The scourge of judicial activism raises its silliness quotient just a little higher this week with a ruling that found American currency discriminatory. US District Court Judge John Robertson declared that the venerable greenback puts blind people at such a disadvantage that it violates the Constitution, and ordered the Treasury to revamp its currency offerings forthwith:
The Treasury Department on Wednesday began considering its response to a federal court ruling that ordered changes to paper currency so each denomination could be easily identified by blind and visually impaired people.
The ruling by U.S. District Judge James Robertson came in a lawsuit filed against the department by the American Council of the Blind, a Washington-based advocacy group. The group argued that the government’s failure to differentiate among denominations amounted to illegal discrimination, and Robertson agreed.
“We are still reviewing the court order, and the government has made no determination as to what its next step will be in this matter,” said Charles Miller, a spokesman for the Justice Department’s civil division.
The Treasury Department has 10 days from Tuesday’s ruling to decide whether to appeal.
In his opinion, Robertson ordered the Treasury Department to consider such options as changing the size and color of banknotes for each denomination and adding tactile differences, such as foil, raised numbers or perforations, to the bills.
For my report, I decided to interview a blind person to discover her reaction to the news that Judge Robertson had freed her from the bonds of discrimination. The First Mate’s initial response is hard to quote, because I don’t know how to properly transcribe a snort and a peal of laughter.
There are two major problems with this ruling. First, all due respect to the American Council for the Blind, we don’t really see that a problem with the currency exists. My wife has been blind for almost three decades, a good portion of that time as a single woman or a divorced mother, and for the majority of those periods used currency almost exclusively. The Braille Institute taught her some simple techniques in handling paper currency that allows her to this day to organize it properly. It’s a point that the National Federation for the Blind, a much more representative group for the visually impaired, makes in response to the ruling:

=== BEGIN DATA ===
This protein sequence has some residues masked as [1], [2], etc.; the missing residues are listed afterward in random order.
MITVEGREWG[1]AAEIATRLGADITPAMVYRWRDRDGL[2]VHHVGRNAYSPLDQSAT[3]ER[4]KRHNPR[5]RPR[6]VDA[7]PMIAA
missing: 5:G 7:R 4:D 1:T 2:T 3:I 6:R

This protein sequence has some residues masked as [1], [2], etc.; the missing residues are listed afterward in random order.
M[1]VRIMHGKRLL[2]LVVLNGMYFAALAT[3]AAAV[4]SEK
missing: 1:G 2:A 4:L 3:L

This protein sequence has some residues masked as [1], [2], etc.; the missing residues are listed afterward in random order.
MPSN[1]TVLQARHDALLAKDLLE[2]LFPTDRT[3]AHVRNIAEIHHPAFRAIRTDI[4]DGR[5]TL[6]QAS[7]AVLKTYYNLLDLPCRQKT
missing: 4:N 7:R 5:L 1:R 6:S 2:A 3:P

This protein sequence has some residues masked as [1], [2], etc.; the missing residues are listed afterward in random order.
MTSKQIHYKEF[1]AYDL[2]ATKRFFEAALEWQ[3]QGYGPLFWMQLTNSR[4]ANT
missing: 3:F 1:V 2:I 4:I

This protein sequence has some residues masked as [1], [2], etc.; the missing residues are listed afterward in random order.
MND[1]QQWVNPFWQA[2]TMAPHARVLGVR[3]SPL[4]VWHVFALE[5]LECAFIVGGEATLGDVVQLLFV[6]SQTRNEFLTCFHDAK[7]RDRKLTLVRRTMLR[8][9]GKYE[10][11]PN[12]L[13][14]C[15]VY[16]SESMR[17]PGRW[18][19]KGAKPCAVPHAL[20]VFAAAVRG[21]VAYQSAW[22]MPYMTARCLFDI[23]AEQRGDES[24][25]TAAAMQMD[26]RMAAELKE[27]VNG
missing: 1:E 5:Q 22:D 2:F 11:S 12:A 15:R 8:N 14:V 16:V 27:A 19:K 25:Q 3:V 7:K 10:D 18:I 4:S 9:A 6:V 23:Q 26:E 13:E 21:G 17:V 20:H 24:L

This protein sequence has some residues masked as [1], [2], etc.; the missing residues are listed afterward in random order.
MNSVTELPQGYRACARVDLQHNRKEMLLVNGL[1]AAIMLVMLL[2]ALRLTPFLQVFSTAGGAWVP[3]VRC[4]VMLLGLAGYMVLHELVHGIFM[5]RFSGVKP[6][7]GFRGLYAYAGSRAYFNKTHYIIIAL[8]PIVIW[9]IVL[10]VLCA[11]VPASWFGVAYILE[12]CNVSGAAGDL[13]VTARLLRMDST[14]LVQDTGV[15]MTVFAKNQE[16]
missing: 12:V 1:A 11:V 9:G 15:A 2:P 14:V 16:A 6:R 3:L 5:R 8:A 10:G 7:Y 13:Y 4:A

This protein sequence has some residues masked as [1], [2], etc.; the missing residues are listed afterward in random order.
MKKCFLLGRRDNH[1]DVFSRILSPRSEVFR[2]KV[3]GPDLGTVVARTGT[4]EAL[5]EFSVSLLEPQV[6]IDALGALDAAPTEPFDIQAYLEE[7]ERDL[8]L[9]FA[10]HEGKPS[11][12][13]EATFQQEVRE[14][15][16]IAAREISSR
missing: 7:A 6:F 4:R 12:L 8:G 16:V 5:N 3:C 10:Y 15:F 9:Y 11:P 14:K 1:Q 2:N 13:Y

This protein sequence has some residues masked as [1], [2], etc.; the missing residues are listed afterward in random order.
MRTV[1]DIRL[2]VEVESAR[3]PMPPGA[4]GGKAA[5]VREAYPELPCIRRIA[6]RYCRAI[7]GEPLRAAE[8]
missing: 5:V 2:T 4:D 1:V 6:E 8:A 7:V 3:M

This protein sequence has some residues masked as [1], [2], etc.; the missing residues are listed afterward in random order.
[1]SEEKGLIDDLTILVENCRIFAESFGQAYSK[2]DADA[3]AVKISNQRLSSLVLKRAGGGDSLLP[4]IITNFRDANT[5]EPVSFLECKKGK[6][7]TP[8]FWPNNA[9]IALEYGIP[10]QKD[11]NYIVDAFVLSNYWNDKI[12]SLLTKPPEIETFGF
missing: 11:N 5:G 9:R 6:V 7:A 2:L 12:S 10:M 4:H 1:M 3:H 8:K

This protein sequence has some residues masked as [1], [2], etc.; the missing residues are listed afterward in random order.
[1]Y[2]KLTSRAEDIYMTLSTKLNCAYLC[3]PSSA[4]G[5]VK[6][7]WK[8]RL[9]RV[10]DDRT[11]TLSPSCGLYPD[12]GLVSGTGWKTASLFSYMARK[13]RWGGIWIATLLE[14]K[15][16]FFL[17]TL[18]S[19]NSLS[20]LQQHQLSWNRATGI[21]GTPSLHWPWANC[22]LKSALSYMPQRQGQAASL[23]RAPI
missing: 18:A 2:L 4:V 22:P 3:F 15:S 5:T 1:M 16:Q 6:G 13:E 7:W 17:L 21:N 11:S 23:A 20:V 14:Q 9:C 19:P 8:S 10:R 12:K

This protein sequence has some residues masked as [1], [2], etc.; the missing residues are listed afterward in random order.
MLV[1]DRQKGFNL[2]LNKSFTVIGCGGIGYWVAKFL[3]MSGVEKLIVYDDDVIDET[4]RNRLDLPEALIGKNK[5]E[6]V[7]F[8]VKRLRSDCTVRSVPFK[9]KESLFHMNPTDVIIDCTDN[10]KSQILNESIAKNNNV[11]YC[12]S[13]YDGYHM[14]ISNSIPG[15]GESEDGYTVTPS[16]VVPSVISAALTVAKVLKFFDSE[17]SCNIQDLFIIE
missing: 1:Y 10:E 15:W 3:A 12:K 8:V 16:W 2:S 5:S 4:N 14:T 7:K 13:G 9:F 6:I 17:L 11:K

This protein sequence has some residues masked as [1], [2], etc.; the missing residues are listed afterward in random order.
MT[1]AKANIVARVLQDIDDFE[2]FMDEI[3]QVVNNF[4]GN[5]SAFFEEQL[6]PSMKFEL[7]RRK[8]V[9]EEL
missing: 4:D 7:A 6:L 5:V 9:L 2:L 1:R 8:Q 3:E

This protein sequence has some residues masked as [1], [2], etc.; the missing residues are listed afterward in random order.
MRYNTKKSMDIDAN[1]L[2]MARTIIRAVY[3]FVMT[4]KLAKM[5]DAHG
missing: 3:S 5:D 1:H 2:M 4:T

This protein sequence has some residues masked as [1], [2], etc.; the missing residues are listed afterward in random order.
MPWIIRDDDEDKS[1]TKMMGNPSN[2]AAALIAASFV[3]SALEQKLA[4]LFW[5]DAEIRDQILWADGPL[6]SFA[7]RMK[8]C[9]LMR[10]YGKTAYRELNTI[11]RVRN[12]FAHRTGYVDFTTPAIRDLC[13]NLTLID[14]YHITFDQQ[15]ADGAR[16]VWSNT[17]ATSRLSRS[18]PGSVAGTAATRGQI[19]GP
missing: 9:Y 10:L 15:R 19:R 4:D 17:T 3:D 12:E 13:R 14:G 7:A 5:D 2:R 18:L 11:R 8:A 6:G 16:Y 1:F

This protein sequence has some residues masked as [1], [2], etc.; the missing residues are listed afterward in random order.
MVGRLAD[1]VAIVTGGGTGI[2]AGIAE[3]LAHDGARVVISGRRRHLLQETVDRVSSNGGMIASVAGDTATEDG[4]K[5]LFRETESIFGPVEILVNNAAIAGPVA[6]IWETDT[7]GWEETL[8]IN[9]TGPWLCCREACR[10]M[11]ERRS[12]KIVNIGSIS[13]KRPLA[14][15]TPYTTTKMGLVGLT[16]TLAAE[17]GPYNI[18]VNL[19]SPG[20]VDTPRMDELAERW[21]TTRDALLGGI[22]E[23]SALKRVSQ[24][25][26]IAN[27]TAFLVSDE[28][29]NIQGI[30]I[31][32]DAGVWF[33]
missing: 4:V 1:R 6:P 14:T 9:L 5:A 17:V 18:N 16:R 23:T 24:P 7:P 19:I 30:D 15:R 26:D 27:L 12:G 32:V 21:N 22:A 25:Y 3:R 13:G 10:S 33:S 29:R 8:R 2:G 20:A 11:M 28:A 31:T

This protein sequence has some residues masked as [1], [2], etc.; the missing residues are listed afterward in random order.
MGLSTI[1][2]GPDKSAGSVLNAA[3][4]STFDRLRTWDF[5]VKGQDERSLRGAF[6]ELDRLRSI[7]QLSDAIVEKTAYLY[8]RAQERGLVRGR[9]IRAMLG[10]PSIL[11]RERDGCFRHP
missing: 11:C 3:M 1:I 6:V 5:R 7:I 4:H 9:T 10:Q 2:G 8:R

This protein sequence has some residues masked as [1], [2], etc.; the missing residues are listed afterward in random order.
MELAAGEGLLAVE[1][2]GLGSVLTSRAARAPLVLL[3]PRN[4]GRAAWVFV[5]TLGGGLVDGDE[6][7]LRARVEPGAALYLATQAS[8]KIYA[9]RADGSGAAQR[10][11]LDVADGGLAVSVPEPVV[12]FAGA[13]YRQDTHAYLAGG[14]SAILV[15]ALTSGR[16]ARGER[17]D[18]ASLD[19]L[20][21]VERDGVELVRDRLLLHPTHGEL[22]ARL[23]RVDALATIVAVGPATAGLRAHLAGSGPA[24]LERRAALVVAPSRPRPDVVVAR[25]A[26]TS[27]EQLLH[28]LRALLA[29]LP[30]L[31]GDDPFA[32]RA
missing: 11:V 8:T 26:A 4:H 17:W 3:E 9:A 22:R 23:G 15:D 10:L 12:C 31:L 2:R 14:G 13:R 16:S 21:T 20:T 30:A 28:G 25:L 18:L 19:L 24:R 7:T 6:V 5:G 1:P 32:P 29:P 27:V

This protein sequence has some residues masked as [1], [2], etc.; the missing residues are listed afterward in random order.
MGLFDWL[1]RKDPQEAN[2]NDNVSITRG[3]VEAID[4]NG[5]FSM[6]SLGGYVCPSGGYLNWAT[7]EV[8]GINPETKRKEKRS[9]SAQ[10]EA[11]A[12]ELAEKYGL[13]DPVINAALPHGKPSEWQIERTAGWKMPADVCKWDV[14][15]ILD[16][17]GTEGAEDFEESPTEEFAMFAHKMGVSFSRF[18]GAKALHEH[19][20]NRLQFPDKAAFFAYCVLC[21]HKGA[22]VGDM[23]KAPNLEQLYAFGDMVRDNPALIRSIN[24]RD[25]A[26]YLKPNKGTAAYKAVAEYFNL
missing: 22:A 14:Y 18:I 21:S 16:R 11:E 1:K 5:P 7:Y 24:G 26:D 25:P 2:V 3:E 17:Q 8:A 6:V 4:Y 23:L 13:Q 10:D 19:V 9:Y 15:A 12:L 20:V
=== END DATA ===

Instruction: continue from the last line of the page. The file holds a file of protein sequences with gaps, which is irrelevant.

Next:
“We believe in solving real problems of discrimination — not in doing gimmicks that look like they solve a problem and could make things actually worse,” James Gashel, executive director for strategic initiatives at the National Federation of the Blind, said Wednesday. “For a federal court to say that we are being discriminated against is simply wrong.”
Even worse, the ruling simply abuses the position of the federal courts. It’s ludicrous on its face to believe that US currency represents a deliberate attempt to discriminate against blind people, who make up one percent of the population, according to the LA Times story. Even if one can argue that changing the bills in the manner Robertson demands would help blind people cope better with cash, that’s a policy question and not a Constitutional issue. That argument belongs in front of Congress, especially since the solution will cost hundreds of millions of dollars at the outset and cause confusion for years to come.
The US has never invalidated any of its currency, unlike most nations; American bills do not expire or get canceled. Even if the Treasury were to complete refit all of its machinery in order to have different sizes or shapes of various denominations with all of those retooling costs, we would still have the regular sized denominations in circulation for years. In fact, both sets of currency would circulate simultaneously, causing all sorts of issues with retail businesses, especially vending machines. Most of them now have the ability to accept paper currency, and all of them would have to be retrofitted to accept both sets of currency with their differing sizes.
Judge Robertson just made himself the poster boy for judicial activism in this ill-advised ruling. Blind people do not need judicial activism in order to operate in the world today. They have a long history of independence in all areas of their lives, including decades of proven expertise in handling cash. They do not require the condescending nature of paternalism, nor do any of us who supposedly benefit from judicial overreach.